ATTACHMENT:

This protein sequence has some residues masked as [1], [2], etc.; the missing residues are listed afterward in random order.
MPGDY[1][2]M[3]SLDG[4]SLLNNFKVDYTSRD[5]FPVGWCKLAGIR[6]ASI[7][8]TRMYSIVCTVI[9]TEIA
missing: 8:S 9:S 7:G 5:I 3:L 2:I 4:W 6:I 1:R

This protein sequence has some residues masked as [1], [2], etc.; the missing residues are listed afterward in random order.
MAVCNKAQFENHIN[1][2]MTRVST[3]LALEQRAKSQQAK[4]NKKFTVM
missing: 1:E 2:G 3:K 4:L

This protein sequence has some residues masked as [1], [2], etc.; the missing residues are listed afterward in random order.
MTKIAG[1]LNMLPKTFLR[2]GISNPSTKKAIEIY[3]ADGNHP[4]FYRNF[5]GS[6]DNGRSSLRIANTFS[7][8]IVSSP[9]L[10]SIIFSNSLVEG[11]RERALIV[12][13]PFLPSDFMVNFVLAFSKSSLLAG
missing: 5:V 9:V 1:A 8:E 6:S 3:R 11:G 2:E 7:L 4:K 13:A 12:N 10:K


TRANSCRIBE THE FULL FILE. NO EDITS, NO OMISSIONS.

This protein sequence has some residues masked as [1], [2], etc.; the missing residues are listed afterward in random order.
MPGDY[1][2]M[3]SLDG[4]SLLNNFKVDYTSRD[5]FPVGWCKLAGIR[6]ASI[7][8]TRMYSIVCTVI[9]TEIA
missing: 8:S 9:S 7:G 5:I 3:L 2:I 4:W 6:I 1:R

This protein sequence has some residues masked as [1], [2], etc.; the missing residues are listed afterward in random order.
MAVCNKAQFENHIN[1][2]MTRVST[3]LALEQRAKSQQAK[4]NKKFTVM
missing: 1:E 2:G 3:K 4:L

This protein sequence has some residues masked as [1], [2], etc.; the missing residues are listed afterward in random order.
MTKIAG[1]LNMLPKTFLR[2]GISNPSTKKAIEIY[3]ADGNHP[4]FYRNF[5]GS[6]DNGRSSLRIANTFS[7][8]IVSSP[9]L[10]SIIFSNSLVEG[11]RERALIV[12][13]PFLPSDFMVNFVLAFSKSSLLAG
missing: 5:V 9:V 1:A 8:E 6:S 3:R 11:G 2:E 7:L 4:K 13:A 12:N 10:K